Within seconds, the brain is depleted of oxygen and the person loses consciousness, and without immediate treatment, sudden cardiac arrest can lead to death.

CPR saves lives

It was stated by the PHA that based on data from the American Heart Association (AHA), 80 percent of out-of-hospital cardiac arrests happen at home and are witnessed by a member of the household.

READ: Thousands die of cardiac arrest because witnesses do not know CPR, say doctors

However, in the Philippines, only four to six percent of cases led to survival because most of those who witnessed the sudden cardiac arrest did not know CPR, especially how to give it to the patient.

RELATED STORY: Senator Angara wants CPR training as graduation requirement

This, as the condition is a health problem associated with low survival rate and long-term severe impairment because of delays in CPR and treatment, PHA said in its article “Sudden Cardiac Arrest and the Value of CPR.”


GRAPHIC: Ed Lustan

It said when someone has a sudden cardiac arrest, his or her survival depends greatly on immediately getting CPR, which must begin within four to six minutes and advanced life support measures must begin within eight minutes to avoid brain death.

The PHA said each minute of delay in CPR decreases the chances of survival by almost 10 percent, but if performed immediately, CPR can double or triple the chance of survival from an out-of-hospital cardiac arrest.

Back in 2021, PHA stressed that at least 70 percent of every barangay and one member of a household must know how to give CPR “to increase the chance of survival of a patient by 30 percent.”

CPR, a simple life-saving technique, consists of repetitive chest compressions and mouth to mouth breathing, which forms a vital link in the emergency management during an episode of cardiac arrest.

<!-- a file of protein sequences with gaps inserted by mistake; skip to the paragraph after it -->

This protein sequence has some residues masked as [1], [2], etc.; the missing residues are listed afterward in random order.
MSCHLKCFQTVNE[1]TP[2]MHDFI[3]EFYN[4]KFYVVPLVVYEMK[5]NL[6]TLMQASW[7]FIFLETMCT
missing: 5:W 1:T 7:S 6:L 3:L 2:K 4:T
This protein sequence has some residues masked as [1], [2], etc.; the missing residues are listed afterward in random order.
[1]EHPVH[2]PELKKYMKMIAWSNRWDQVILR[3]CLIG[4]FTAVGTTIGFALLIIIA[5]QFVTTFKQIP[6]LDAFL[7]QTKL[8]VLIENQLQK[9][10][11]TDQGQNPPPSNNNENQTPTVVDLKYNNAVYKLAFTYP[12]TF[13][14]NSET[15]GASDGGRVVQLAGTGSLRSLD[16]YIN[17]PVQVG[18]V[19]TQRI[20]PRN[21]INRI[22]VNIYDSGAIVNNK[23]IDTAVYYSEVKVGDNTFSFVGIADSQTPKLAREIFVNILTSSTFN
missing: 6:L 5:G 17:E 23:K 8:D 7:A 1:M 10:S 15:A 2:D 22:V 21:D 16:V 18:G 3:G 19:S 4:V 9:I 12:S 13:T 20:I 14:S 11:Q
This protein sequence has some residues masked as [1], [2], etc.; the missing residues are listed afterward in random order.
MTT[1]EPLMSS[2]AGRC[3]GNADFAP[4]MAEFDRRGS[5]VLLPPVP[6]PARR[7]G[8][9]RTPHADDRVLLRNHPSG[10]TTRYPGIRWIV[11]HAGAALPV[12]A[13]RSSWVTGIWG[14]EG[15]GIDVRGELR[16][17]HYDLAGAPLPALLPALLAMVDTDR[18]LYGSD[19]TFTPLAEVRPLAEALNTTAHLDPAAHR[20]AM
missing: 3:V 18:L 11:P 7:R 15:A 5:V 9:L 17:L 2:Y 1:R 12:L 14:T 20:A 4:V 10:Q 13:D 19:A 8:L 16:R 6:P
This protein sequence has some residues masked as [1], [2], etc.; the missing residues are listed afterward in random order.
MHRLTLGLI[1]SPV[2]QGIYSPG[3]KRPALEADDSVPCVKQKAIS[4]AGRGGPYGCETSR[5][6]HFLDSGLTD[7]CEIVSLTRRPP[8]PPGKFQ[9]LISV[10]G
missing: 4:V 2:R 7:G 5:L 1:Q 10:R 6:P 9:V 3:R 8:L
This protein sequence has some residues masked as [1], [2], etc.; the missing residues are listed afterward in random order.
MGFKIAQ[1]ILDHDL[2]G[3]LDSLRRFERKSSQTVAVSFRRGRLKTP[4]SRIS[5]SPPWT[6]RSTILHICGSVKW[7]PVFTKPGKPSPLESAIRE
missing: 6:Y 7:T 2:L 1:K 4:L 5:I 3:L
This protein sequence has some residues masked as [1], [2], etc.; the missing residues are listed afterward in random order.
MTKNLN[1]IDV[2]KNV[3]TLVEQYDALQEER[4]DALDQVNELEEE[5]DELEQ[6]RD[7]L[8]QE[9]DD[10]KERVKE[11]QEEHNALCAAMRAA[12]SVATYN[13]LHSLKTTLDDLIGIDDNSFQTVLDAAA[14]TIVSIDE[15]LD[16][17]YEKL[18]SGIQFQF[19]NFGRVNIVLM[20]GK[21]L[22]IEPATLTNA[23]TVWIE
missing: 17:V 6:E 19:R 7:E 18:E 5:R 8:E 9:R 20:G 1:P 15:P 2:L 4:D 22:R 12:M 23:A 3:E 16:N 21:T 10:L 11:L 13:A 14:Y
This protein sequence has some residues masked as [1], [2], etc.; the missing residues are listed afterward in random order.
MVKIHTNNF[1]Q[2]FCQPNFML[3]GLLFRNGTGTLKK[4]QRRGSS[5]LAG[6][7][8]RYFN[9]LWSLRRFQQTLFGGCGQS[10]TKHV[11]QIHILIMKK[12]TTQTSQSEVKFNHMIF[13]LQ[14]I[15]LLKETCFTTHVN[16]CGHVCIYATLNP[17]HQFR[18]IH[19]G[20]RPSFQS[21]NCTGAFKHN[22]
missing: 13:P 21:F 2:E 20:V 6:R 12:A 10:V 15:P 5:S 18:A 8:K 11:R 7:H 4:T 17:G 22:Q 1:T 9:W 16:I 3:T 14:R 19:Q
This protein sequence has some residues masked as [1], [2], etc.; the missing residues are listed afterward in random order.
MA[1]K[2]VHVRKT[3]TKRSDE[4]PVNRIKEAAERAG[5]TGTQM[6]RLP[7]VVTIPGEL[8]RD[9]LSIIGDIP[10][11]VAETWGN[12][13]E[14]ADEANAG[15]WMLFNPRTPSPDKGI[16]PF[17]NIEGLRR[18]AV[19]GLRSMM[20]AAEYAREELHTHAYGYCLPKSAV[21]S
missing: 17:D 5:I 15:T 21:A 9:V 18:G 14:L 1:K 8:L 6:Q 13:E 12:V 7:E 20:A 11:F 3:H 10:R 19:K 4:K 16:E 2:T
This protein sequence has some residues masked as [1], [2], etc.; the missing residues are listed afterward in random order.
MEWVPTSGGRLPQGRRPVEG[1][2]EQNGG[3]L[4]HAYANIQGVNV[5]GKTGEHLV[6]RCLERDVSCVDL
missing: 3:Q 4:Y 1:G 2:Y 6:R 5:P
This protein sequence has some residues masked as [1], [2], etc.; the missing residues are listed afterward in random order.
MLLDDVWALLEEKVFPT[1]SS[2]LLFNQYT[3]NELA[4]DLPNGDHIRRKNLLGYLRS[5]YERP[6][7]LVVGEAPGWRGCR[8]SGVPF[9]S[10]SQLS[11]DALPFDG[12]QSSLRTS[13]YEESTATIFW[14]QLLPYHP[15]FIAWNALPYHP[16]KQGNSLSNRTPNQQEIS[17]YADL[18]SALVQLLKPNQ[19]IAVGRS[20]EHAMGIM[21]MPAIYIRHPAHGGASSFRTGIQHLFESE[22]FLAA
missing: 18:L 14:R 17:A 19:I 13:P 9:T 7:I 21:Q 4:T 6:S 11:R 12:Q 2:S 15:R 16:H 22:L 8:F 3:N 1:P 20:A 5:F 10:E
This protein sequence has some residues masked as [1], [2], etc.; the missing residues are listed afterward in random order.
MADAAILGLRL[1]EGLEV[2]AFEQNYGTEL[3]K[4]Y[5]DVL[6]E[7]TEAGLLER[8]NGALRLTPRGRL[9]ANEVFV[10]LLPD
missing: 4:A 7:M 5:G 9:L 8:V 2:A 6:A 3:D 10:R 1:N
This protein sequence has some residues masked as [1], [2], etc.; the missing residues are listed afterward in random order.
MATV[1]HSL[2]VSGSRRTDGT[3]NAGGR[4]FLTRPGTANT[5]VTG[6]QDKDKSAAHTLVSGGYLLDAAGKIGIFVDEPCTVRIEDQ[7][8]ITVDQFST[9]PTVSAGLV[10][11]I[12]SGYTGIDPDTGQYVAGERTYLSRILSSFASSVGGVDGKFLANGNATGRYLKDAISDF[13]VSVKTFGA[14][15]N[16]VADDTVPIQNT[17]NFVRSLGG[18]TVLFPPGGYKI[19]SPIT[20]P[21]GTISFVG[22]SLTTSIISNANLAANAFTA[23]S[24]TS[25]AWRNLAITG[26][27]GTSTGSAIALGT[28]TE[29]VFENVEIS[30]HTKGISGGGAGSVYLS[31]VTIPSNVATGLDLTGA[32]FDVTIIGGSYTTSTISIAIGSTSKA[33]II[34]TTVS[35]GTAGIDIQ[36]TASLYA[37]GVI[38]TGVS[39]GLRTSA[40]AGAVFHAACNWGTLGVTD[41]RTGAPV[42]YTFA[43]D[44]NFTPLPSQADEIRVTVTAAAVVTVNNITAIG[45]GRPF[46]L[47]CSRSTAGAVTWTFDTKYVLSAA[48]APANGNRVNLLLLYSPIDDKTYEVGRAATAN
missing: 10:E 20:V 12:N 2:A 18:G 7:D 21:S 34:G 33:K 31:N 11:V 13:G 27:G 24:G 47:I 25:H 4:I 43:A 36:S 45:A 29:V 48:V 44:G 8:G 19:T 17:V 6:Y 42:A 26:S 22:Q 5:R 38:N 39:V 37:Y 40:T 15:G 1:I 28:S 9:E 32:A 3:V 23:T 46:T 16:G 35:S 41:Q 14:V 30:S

How to give a CPR

GRAPHIC: Ed Lustan

“It […] improves survival and contributes to preservation of heart and brain functions,” PHA said.

According to data shared by PHA at an online seminar on Monday (July 17), as of March 2020, it has already provided CPR training to 1.25 million people all over the Philippines since 2016.

Provide AEDs

But the PHA said each barangay must have an AED, too.

AED is the highlight of this year’s celebration of the National Cardiopulmonary Resuscitation Day with the theme “ ZapPinas: AED sa Pamayanan, Dugtong Buhay ‘Yan.”

As stressed by PHA, Congress should pass an AED law to have the device, which is used to help those experiencing sudden cardiac arrest, deployed in strategic and public places.

AHA said an AED is a lightweight, portable device. It delivers an electric shock through the chest to the heart when it detects an abnormal rhythm and changes the rhythm back to normal.

It said CPR combined with AED use provide the best chance of saving a life.

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“If an AED is near someone having ventricular fibrillation or ventricular tachycardia, a bystander in a public place or a family member can use it to jolt the heart back to a regular rhythm. Using the AED could possibly save a life,” it said.

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TAGS: AED, cardiac arrest, CPR, INQFocus, National CPR Day, Philippine Heart Association